As a pastor, I spend a significant portion of my time in ministry working with people and situations that involve health and illness. People who are sick or recovering or fearing or planning for illness… and the others who are affected by their loved one’s health situation.
I have never really tried to calculate it, but, anecdotally, I’d estimate that I spend much more time dealing with issues that come up around mental illness than physical illness. I’m not certain why that is, but I might guess that emotional disorders taking up more of my ministry has to do with the shame involved in what are classified as mental or emotional problems.
If you have gallstones you aren’t going to come to the pastor first! You go see a doctor. Sometimes, when people are scared or struggling, they speak to me about a physical condition. But usually people seek medical care, and I hear about it while they are awaiting a diagnosis or once a diagnosis arrives.
But with mental and emotional illnesses, the scenarios often work out differently. I often hear from people struggling emotionally before they have even thought of seeking medical care. Ok, many, maybe even most head right to therapy on their own. But I sometimes tease mental health professionals that clergy are the first line of grassroots mental health care, “because we are the ones who receive people without shame — we help people identify or name their situations and then refer them to therapy or psychiatric care.”
I do make a lot of referrals. Because I want people to get the help they need. And because I am not trained for what folks often need. And because if they get help, their lives can often be radically different, better.
Why do people come to the pastor before a medical care provider? I think often it has to do with the shame and secrecy that still so often enshroud emotional struggles. People can be private about physical health issues too, and have the right to be private about any of their health information (or anything else in their lives). Although as a society, we have gotten much more open about mental illness, there are still a lot of reasons — shame, stigma, misunderstanding, fear — that people feel they do not want to acknowledge or be known for their emotional struggles. That means, for many, it’s easier to come to the privacy of the pastor’s office than make the first appointment with a therapist. And often, I help out by giving them a referral and helping them into care.
Why do we feel more shy, more private, more scared of emotional illnesses than physical ones? It’s an ancient prejudice. While the Bible, comprised of stories from a pre-scientific age, can attribute all kinds of illness to somebody’s sin, demons, evil spirits, often it seems that disorders we today recognize as mental health issues are attributed in the pages of Scripture to someone having a demon, being influenced by an evil spirit or as a result of someone‘s sin.
And it’s not only long ago. In the last few months, a member of this church was told he has a demon,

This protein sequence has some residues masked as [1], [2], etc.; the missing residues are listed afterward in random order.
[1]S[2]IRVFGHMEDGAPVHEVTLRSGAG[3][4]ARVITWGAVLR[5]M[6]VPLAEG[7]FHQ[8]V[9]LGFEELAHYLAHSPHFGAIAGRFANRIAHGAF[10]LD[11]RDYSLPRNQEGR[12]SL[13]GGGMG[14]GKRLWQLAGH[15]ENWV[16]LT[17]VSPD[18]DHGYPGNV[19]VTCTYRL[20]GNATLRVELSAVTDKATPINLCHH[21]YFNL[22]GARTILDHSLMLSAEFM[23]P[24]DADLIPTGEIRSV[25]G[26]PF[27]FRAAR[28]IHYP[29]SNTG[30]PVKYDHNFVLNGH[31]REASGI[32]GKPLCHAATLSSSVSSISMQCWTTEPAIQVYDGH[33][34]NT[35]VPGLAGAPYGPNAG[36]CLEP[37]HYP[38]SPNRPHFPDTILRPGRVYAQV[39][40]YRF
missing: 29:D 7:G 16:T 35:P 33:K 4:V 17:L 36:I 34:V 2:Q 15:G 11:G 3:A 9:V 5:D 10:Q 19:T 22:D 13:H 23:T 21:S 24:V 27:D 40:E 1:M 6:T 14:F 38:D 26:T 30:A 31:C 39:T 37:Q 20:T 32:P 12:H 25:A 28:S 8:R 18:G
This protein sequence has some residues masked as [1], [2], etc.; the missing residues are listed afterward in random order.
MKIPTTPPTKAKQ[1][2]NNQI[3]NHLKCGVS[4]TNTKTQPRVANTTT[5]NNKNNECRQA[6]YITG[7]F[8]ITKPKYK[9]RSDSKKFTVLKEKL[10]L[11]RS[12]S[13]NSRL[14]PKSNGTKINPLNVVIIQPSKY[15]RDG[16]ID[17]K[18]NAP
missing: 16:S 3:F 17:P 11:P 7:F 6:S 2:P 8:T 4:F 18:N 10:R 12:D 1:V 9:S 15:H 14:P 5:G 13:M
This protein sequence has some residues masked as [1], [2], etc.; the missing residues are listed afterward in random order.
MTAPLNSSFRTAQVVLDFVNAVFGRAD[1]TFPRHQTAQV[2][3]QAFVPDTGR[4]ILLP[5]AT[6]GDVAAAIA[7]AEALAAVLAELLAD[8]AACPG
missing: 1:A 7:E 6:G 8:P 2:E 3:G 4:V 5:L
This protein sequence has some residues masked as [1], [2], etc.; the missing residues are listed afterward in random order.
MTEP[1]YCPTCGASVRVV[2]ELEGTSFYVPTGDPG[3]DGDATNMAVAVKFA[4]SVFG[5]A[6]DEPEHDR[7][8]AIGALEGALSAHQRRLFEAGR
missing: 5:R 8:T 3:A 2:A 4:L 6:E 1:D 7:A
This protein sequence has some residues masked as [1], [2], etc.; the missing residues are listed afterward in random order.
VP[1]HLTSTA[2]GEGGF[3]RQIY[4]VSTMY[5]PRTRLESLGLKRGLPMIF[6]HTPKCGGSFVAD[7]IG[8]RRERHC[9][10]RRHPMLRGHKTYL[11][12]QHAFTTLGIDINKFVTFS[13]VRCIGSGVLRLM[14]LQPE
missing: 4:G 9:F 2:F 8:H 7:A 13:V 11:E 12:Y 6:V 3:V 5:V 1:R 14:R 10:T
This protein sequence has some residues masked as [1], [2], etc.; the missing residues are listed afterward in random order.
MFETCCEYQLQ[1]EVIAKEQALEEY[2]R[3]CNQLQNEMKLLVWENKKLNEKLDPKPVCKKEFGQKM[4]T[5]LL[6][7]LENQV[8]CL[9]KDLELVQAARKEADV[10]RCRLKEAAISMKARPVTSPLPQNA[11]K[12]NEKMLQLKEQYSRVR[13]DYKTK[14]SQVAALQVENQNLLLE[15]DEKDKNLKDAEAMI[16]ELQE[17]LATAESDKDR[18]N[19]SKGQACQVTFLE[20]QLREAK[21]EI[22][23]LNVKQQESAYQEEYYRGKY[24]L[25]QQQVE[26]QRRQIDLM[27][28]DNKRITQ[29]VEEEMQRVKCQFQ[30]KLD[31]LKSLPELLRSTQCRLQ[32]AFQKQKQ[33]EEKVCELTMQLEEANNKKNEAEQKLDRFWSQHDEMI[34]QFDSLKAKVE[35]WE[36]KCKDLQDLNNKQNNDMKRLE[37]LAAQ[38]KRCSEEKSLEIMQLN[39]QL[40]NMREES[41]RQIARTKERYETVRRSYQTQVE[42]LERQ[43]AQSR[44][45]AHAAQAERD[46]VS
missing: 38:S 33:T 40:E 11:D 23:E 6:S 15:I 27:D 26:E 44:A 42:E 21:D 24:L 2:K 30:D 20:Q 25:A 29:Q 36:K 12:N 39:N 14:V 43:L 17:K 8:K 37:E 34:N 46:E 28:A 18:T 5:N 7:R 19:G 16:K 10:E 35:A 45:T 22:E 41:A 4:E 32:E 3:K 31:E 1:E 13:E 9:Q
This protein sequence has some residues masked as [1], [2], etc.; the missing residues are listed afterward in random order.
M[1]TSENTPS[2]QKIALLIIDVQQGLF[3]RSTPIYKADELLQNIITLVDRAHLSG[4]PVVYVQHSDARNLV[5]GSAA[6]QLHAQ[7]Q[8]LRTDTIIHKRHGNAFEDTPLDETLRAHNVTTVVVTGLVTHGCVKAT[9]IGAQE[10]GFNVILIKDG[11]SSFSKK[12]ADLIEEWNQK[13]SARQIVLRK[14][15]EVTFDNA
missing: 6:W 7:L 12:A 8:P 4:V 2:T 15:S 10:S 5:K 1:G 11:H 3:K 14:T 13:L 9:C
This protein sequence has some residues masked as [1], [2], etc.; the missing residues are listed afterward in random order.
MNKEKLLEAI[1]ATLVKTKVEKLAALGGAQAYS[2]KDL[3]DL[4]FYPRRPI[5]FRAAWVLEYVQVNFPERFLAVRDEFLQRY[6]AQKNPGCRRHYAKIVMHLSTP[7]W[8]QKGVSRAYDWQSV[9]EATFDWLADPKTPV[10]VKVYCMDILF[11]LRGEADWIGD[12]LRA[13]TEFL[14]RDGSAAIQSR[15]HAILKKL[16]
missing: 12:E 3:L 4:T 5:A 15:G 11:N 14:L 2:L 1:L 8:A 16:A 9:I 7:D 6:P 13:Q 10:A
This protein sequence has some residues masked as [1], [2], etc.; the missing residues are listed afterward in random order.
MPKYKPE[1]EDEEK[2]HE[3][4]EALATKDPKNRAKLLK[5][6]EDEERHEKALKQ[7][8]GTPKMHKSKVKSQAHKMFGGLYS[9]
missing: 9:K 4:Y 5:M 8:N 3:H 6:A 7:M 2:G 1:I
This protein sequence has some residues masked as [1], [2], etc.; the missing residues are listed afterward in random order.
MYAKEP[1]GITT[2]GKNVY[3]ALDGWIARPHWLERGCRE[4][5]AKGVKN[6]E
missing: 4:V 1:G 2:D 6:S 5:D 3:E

and another friend shared that a well-meaning Christian told him he should throw away his psychotropic meds and pray instead.
Church, we are individuals, families and a community that deals with mental health issues, sometimes dealing better than worse. I would guess there’s not a person in our community whose life has not been significantly touched. Maybe there’s less reason for shame or denial than we fear…
The biblical descriptions both reflect and reinforce prejudice that existed in the ancient world. and they account in part for shame and secrecies in our modern world that often make accepting, treating and living with mental illness more difficult.
One of the reasons my mother was rarely medically compliant for care of her bi-polar disorder was she felt taking her medicine was public shaming tantamount to admitting she was crazy.
Beloved, this church will welcome and accept and hear and understand and pray for you if you are struggling with depression or some other mood disorder or mental illness, just like we‘ll pray for your troubles with gallstones and hypertension, diabetes and cancer. They are all just different vulnerabilities and difficulties that our incarnated selves face and endure. But in all these cases we‘re also always going to try and help you get to the doctor and take good, appropriate care of yourself or your loved ones because God means for us all to have the most life we can. I rarely have to make that case vis a vis physically illnesses. But with emotional disorders…
The Community Life SLG has taken up my suggestion that Old First become a WISE congregation in the UCC‘s Mental Health Network. WISE:
Let‘s break the silence and stop pretending and hiding and worrying and shaming. Let‘s help people get help and be well.
We have already reached out to the Rev. Sarah Lund to help us figure out how to best go about educating our community towards this WISE commitment to including and serving people in openness and love. We suspect we will invite you all to a kick-off in the fall. (Our opening and process might also include inviting other PennSE UCC Conference congregations to travel on this path with us.) You will hear more in the coming months about what it will mean for us to be a WISE congregation and how we plan to get there.
If you want to help out with making us a WISE congregation, please let either me or Darla know… We are forming a WISE ministry team under the Community Life SLG now!
See you in church,